In a not altogether surprising move, the U.S. Justice Department has reversed its initial opposition to Anheuser-Busch InBev’s proposed US$20.1 billion play to fully control Mexico’s Grupo Modelo, the maker of Corona (“la cerveza mas fina”); in January, Justice sued AB InBev to stop it from buying the rest of Grupo Modelo, a company in which it already carries a 50% stake.
It may seem rather late in the game for this, but the Justice Department now appears to recognize that at least some firms are legitimately attempting to prepare for a global market several times larger than any that has heretofore existed. In this breathtakingly obvious context, competition regulators appear poised to acknowledge that mergers do not inevitably create destructive monopolies. The operative word is inevitably, as in categorically.
This is a nod not only to improved economic forecasting methods (which have been around for quite some time already) but also, and more importantly, evidence-based competition law and policy (if it works for baseball, why not competition law?). Though eschewed in many other contexts, categorical per se legal rules needlessly constrain competition law and policy in the United States and Canada. For example, the per se prohibitions of the pass-on defence and a cause of action for indirect purchasers who have suffered antitrust injuries set out by the United States Supreme Court in Hanover Shoe (1968) and Illinois Brick (1977), respectively, are cases in point. Those categorical rules were predicated on exaggerated methodological difficulties and the Court’s subsequent refusal to consider case-by-case exceptions where the evidence allowed supracompetitive overcharges to be traced through various levels of a given distribution chain. Which, of course, did not stop counsel north of the border from faithfully rehearsing these exaggerated and anachronistic arguments before the Supreme Court of Canada last fall in the trilogy of cases raising the availability of the pass-on defence and indirect purchaser standing in competition law (here, here, and here).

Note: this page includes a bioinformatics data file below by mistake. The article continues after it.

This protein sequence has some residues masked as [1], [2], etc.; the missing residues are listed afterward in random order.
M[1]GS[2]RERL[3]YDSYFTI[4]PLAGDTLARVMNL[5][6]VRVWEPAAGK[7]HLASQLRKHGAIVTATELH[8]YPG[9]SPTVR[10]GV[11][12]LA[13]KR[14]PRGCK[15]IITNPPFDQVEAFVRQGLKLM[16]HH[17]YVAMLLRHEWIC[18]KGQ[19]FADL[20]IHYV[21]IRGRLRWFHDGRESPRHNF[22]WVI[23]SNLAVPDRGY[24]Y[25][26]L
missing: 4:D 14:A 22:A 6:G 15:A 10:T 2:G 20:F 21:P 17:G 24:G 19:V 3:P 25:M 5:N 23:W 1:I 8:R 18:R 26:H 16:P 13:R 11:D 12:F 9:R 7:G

But I digress.
The Grupo Model merger awaits approval from the Mexican regulators (one can only guess at how Corona’s latest ad campaign will swing their vote).
And it is this that gestures toward the real emerging context of competition law, where different legal systems and normative frameworks are poised to collide. China’s National People’s Congress approved its first antimonopoly law in 2008; India’s version went into effect in 2009. Relatively “hollow” norms capable of assuming different values based on actual empirical evidence will be better suited to transnational regulatory coordination and policy-making than categorical per se rules that are normatively “thick” and incapable of flexible application.